Sciences, the ATAS is divided into “peer groups” according to who does what on
set—actors, directors, set designers, etc. Also like the Oscars, each peer
group votes on its own category, but everyone gets to vote for the
“Outstanding” categories (Best Drama, Best Comedy, Best Actress in a Comedy,
etc.). Shows, performers, and writers “present themselves” for nomination, then
the entire academy—15,000 members!—gets to vote on those nominations. I’m
sure the return rate is somewhat akin to wedding RSVPs (meaning: middle-aged
and old people do it; young people forget how to use stamps) but you can
understand how many varied understandings of television, its purpose, its
future, and definitions of “outstanding” are vying against each other.

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Take, for example, the somewhat bonkers
nominations for Outstanding Lead Actress in a Drama Series. You have Vera
Farmiga in A&E’s Bates Motel, a show that garnered mixed reviews at
best but has a sort of nostalgic support: it’s not that people were nostalgic
for incestuous relationships so much as Hitchcock, Psycho, and the early
days of the high concept era. There’s Michelle Dockery in Downton Abbey,
a show labeled as quality simply because it airs on PBS, it’s a costume drama,
and the actors speak with posh accents; and Connie Britton in Nashville,
a pale shadow of her turn in Friday Night Lights in a primetime soap
with dismal reviews, disappointing ratings, and a fabulous soundtrack. There’s
Kerry Washington’s showy performance in Scandal, yet another primetime
soap; and Robin Wright’s understated turn in House of Cards, the
Netflix-Emmy-Generator-That-Could that is also notably less than the sum of its
beautiful parts. Finally, there’s the perennial bridesmaid Elisabeth Moss for Mad
Men
and the incumbent Claire Danes for Homeland.

So we have seven shows, six “channels,” a mix of
broadcast, public broadcast, extended cable, pay cable, and internet
delivery. The sheer number of nominations—each category is normally limited to
five—betrays the diffusion of voter tastes. But to return to Phil’s argument
about the type of performances that the Emmys prefer, whether they’re more
“naturalistic” or showy, this list runs the gamut: bordering on camp (Farmiga),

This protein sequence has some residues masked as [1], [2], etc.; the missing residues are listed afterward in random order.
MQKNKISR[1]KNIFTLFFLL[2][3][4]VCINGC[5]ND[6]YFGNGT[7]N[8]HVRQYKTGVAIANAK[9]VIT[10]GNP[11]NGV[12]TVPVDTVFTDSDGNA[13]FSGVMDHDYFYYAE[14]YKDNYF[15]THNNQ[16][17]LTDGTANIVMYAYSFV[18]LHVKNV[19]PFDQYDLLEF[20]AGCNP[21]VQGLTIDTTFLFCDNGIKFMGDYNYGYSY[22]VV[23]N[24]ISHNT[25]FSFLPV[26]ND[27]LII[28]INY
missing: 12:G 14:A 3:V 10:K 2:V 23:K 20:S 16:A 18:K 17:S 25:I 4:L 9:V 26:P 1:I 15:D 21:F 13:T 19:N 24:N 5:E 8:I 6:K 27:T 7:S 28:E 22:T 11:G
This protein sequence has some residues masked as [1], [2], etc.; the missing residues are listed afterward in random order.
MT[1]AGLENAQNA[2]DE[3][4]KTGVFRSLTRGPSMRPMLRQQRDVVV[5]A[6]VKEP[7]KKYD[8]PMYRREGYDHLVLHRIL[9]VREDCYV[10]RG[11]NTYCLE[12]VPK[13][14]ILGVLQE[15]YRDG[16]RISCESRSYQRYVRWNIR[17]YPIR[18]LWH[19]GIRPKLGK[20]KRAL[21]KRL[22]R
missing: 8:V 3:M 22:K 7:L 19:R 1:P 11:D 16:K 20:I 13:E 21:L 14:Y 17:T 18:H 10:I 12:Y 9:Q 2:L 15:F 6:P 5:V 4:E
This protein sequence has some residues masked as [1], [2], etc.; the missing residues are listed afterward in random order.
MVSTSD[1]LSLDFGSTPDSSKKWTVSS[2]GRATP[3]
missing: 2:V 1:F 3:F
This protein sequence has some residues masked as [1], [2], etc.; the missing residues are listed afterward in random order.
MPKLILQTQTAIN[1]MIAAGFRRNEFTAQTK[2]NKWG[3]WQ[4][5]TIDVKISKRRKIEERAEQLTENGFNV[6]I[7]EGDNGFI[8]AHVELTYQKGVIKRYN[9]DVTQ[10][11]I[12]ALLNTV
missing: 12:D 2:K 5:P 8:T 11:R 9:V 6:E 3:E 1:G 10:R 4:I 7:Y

high melodrama (Britton, Washington), mannered and traditional (Dockery),
psychological realism (Wright, Moss), and the showy illness route (Danes). It’s
like Joan Crawford, Bette Davis, Katharine Hepburn, Shirley McLaine, and
Elizabeth Taylor vying for a single award, which coincidentally happens to be
my idea of heaven.

The relative diversity of the nominations makes
the voting members of the ATAS look pretty savvy: they’re resisting being sticks
in the mud about Netflix, instead essentially inviting the bully to the party
in the hopes that he’ll play nice. They’re acknowledging that excellence
manifests in different genres and in different performance modes. They’re not
just watching pay cable. Just like us, they’re willing to forgive Connie
Britton’s weak vocals if it means they can get close to her hair.

But what happens if, say, Kerry Washington wins?
After Danes won last year, many wanted to believe that the Emmys had come to
their senses: they’d put away childish things—like awarding actresses on Law
& Order SVU
, Brothers and Sisters, and other primetime soaps and
procedurals—and joined the adults at the quality tv table.

I can’t overemphasize what an aberration Danes’
win was. For the last ten years, the winners have been from shows that share
DNA with quality television (Damages, Medium, The Good Wife, The West
Wing
) but are never grouped with the “golden era.” Apart from Edie Falco’s
three wins for The Sopranos c. 1999 – 2003, all of the winners have been
from broadcast or broadcast’s cable siblings (FX, TNT). A win for Washington,
then, wouldn’t be surprising—but I can only imagine the sort of critiques it
would inspire, rife with the implication that awarding an “old-fashioned” show
(read: non-quality) is yet another testament to the Emmys’ irrelevance.

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In truth, Scandal might be the best
reflection of the current state of television. It’s on a broadcast channel but
it garnered much of its fandom through its availability on Netflix. It boasts
an outspoken, successful showrunner—it just so happens that that showrunner is
a black female, and that her previous projects have also been primetime soap
operas. It mixes series qualities (a new case opened and solved every episode)
with serial ones; over the course of season two, the serial arcs have almost
wholly overtaken the “case of the week.” It has steamy sex—arguably as much as Game
of Thrones
—which is all the more titillating because of the creative ways
the show employs montage to suggest hotness instead of lazily throwing